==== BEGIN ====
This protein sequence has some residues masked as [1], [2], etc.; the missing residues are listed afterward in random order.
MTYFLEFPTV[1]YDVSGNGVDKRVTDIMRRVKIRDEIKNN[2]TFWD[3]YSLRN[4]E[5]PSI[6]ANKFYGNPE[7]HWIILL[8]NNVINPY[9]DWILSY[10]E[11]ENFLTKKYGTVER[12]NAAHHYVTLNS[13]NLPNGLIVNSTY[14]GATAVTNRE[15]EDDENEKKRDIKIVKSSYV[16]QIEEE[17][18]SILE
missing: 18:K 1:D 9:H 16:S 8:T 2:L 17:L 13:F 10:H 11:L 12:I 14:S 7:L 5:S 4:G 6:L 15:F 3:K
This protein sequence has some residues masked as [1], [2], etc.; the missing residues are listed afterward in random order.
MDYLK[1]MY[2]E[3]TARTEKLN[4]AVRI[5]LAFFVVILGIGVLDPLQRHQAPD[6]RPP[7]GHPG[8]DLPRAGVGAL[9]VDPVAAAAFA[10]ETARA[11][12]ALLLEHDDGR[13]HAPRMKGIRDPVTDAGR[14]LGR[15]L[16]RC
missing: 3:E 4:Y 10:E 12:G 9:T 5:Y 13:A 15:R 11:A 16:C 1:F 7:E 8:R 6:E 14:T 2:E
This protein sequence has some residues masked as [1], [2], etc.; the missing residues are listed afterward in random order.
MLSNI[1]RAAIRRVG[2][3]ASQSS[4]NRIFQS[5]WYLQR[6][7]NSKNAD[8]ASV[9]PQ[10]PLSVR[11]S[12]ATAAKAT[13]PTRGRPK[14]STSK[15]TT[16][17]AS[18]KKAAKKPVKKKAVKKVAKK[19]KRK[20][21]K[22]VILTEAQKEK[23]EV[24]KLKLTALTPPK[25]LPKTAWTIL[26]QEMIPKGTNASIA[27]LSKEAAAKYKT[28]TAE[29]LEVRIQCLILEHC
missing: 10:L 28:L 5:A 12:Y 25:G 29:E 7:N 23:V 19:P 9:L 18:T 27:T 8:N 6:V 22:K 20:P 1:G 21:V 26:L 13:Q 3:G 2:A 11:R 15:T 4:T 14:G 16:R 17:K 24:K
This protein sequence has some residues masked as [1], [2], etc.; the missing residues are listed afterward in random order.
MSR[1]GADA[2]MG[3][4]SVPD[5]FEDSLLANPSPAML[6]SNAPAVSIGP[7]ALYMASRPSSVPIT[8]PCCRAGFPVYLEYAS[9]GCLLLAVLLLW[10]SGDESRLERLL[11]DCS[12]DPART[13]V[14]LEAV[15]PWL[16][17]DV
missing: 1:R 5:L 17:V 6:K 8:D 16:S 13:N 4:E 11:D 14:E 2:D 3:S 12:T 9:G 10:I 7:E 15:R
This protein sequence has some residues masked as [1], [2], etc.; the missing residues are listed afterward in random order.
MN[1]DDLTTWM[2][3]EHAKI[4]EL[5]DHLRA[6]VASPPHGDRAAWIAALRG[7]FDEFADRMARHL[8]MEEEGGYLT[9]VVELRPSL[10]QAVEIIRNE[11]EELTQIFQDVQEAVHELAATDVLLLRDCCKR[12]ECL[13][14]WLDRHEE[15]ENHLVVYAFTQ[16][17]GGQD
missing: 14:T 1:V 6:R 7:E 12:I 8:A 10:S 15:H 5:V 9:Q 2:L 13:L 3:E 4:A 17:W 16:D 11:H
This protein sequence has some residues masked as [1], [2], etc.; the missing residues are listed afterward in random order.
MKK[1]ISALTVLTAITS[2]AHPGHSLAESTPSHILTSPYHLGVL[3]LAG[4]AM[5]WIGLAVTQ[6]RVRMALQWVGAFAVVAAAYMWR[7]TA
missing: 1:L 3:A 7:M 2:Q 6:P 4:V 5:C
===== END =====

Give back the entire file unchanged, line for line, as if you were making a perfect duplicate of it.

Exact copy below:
This protein sequence has some residues masked as [1], [2], etc.; the missing residues are listed afterward in random order.
MTYFLEFPTV[1]YDVSGNGVDKRVTDIMRRVKIRDEIKNN[2]TFWD[3]YSLRN[4]E[5]PSI[6]ANKFYGNPE[7]HWIILL[8]NNVINPY[9]DWILSY[10]E[11]ENFLTKKYGTVER[12]NAAHHYVTLNS[13]NLPNGLIVNSTY[14]GATAVTNRE[15]EDDENEKKRDIKIVKSSYV[16]QIEEE[17][18]SILE
missing: 18:K 1:D 9:H 16:S 8:T 2:L 17:L 13:F 10:H 11:L 12:I 14:S 7:L 5:S 4:G 6:L 15:F 3:K
This protein sequence has some residues masked as [1], [2], etc.; the missing residues are listed afterward in random order.
MDYLK[1]MY[2]E[3]TARTEKLN[4]AVRI[5]LAFFVVILGIGVLDPLQRHQAPD[6]RPP[7]GHPG[8]DLPRAGVGAL[9]VDPVAAAAFA[10]ETARA[11][12]ALLLEHDDGR[13]HAPRMKGIRDPVTDAGR[14]LGR[15]L[16]RC
missing: 3:E 4:Y 10:E 12:G 9:T 5:Y 13:A 15:R 11:A 16:C 1:F 7:E 8:R 6:E 14:T 2:E
This protein sequence has some residues masked as [1], [2], etc.; the missing residues are listed afterward in random order.
MLSNI[1]RAAIRRVG[2][3]ASQSS[4]NRIFQS[5]WYLQR[6][7]NSKNAD[8]ASV[9]PQ[10]PLSVR[11]S[12]ATAAKAT[13]PTRGRPK[14]STSK[15]TT[16][17]AS[18]KKAAKKPVKKKAVKKVAKK[19]KRK[20][21]K[22]VILTEAQKEK[23]EV[24]KLKLTALTPPK[25]LPKTAWTIL[26]QEMIPKGTNASIA[27]LSKEAAAKYKT[28]TAE[29]LEVRIQCLILEHC
missing: 10:L 28:L 5:A 12:Y 25:G 29:E 7:N 23:V 19:P 9:L 18:T 27:T 8:N 6:V 22:K 20:P 1:G 21:V 26:L 13:Q 3:G 2:A 11:R 15:T 4:T 14:G 16:R 17:K 24:K
This protein sequence has some residues masked as [1], [2], etc.; the missing residues are listed afterward in random order.
MSR[1]GADA[2]MG[3][4]SVPD[5]FEDSLLANPSPAML[6]SNAPAVSIGP[7]ALYMASRPSSVPIT[8]PCCRAGFPVYLEYAS[9]GCLLLAVLLLW[10]SGDESRLERLL[11]DCS[12]DPART[13]V[14]LEAV[15]PWL[16][17]DV
missing: 1:R 5:L 17:V 6:K 8:D 16:S 13:N 4:E 11:D 14:E 2:D 3:S 12:T 9:G 10:I 7:E 15:R
This protein sequence has some residues masked as [1], [2], etc.; the missing residues are listed afterward in random order.
MN[1]DDLTTWM[2][3]EHAKI[4]EL[5]DHLRA[6]VASPPHGDRAAWIAALRG[7]FDEFADRMARHL[8]MEEEGGYLT[9]VVELRPSL[10]QAVEIIRNE[11]EELTQIFQDVQEAVHELAATDVLLLRDCCKR[12]ECL[13][14]WLDRHEE[15]ENHLVVYAFTQ[16][17]GGQD
missing: 14:T 1:V 6:R 7:E 12:I 8:A 10:S 15:H 5:V 9:Q 2:L 13:L 3:E 4:A 17:W 16:D 11:H
This protein sequence has some residues masked as [1], [2], etc.; the missing residues are listed afterward in random order.
MKK[1]ISALTVLTAITS[2]AHPGHSLAESTPSHILTSPYHLGVL[3]LAG[4]AM[5]WIGLAVTQ[6]RVRMALQWVGAFAVVAAAYMWR[7]TA
missing: 1:L 3:A 7:M 2:Q 6:P 4:V 5:C